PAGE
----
‘It is possible to go in there and forget yourself’: Bringing back the art of deep listening

Knowledge of the seasons was integral to the ancestors of people living in the Kulin nation. Their awareness of and relationship with the natural world and their management of the land was superlative: it had to be for them to survive for 60,000-odd years.

In the Kulin knowledge system, in Melbourne and surrounds, there are seven annual seasons, alongside two non-annual seasons, fire and flood. "Every seven years they went through and burnt stuff, they were supreme managers of country and that has been forgotten," says Daniel Browning, curator of the SEASONS in Blak Box project opening this week at the Royal Botanic Gardens.

The venue for ‘Seasons in Blak Box’, a deep-listening project at the Botanic Gardens in Melbourne.

The Blak Box is an architect-designed 'listening space', devised by Urban Theatre Projects as an innovative way to tell Indigenous stories. The name riffs on the idea of the white cube gallery and the black box that is theatre. Importantly, it has no floor, so visitors stand on country.

Broadcaster and sound artist, Browning was enlisted to curate the project, his fourth for Blak Box. He interviewed six people, including Boon Wurrung and Wurundjeri elders, community members and language specialists, about their memories and insights, and how they feel spiritually about their country. The idea is to recreate the seasons through sound. “The ancestors read plants like texts. The ebbing and flowing of wild game, the running of fish and the life cycles of plants tell a story every bit as instructive as a book,” he says.

The 50-minute immersive features sounds recorded in the natural world, excerpts from the interviews, and music composed by James Henry. It is something of an oral history, appropriately for people whose stories have been passed down that way from generation to generation.

Browning sees the box as something of a time machine and says it provides a transportative experience. "It is possible to go in there and forget yourself. Not to escape necessarily but to inhabit another space," he says. "Think of it as a meditation and a reverie, a little bit of a dream."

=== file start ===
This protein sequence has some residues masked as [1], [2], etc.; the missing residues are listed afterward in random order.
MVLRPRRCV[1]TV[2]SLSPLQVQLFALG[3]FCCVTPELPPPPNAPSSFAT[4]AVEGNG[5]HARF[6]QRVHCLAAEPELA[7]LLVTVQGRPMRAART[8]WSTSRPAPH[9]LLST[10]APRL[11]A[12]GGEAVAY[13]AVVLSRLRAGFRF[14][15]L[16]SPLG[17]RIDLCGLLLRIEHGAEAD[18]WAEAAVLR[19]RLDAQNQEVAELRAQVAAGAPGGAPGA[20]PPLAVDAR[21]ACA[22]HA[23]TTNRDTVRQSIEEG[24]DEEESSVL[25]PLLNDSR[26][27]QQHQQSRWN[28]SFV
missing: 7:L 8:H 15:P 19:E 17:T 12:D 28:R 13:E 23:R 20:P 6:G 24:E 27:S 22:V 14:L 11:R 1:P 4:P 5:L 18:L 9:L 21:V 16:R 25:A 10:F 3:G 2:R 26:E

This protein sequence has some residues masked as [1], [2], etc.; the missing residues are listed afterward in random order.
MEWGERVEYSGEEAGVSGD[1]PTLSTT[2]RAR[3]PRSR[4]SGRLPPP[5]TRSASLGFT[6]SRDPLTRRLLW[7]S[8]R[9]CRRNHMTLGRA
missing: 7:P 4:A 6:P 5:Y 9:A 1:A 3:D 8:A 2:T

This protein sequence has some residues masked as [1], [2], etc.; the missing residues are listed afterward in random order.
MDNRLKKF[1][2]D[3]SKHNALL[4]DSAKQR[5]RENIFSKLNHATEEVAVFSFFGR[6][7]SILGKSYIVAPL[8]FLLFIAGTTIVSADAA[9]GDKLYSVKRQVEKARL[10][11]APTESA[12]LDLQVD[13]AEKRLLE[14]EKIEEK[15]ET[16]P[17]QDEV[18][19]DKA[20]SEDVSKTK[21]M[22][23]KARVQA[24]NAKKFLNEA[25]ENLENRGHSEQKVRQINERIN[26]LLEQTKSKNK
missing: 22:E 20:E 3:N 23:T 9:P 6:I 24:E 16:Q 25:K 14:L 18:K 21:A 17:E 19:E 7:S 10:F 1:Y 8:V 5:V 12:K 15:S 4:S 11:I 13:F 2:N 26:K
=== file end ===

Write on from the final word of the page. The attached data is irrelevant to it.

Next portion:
Journalist Daniel Browning

He discovered that seasonal knowledge was key to life. "You couldn’t live on country without reference to what was happening in the waterways, deep in the bush and even in the sky.”

"The experiences of all the different clans and all that biodiversity and all that plant and animal life. How their lives were predicated on the movement of the seasons. Their bodies moved with the seasons, so in essence it’s about that rhythm of life."

The concept of deep-listening might seem foreign in our over-stimulated, noisy modern world. Tellingly, many Indigenous languages have words for different types of listening, as well as an instinctive approach to the same. It's how Aboriginal children are taught to listen to their elders, known as dadirri – a spiritual approach based on respect. "In Ngukurr in the Northern Territory, in Wiradjuri, there’s a word for deep listening, in Yorta Yorta, there’s a word for this very fixed, attentive way of approach, of how you approach your interpersonal relationships."

Sound and the absence of a visual image allow imagination to take flight. The richness of the human voice is exemplified through the project, the timbre and nuance and character of the individual helping bring their stories to life.

The lighting takes its cues from the environment, says Browning. "Colours that correspond with the seasons, so for autumn you might have a burnt orange or deep high summer. When we’re talking about the silver wattle, the lights need to be a kind of silver."

The Blak Box's program of sound is different every time it goes to a new place. There have been two iterations in Sydney at last year's Sydney Festival at Barangaroo, and one in Blacktown, about the dialogue between generations of Indigenous people.

"The dream would be to take it to all parts of the country and see it in really diverse landscapes and try to tell the story of that country with the artists from that country," says Browning. "There’s so much poetry in our languages and for me these projects are always about hearing our languages spoken and absorbing that poetry and metaphor and meaning. Our languages embody so much of us."

“For me there is nothing more respectful than when you listen intently to someone. Listen without the expectation of speaking.”

SEASONS in Blak Box is at the Royal Botanic Gardens from March 6–April 5.

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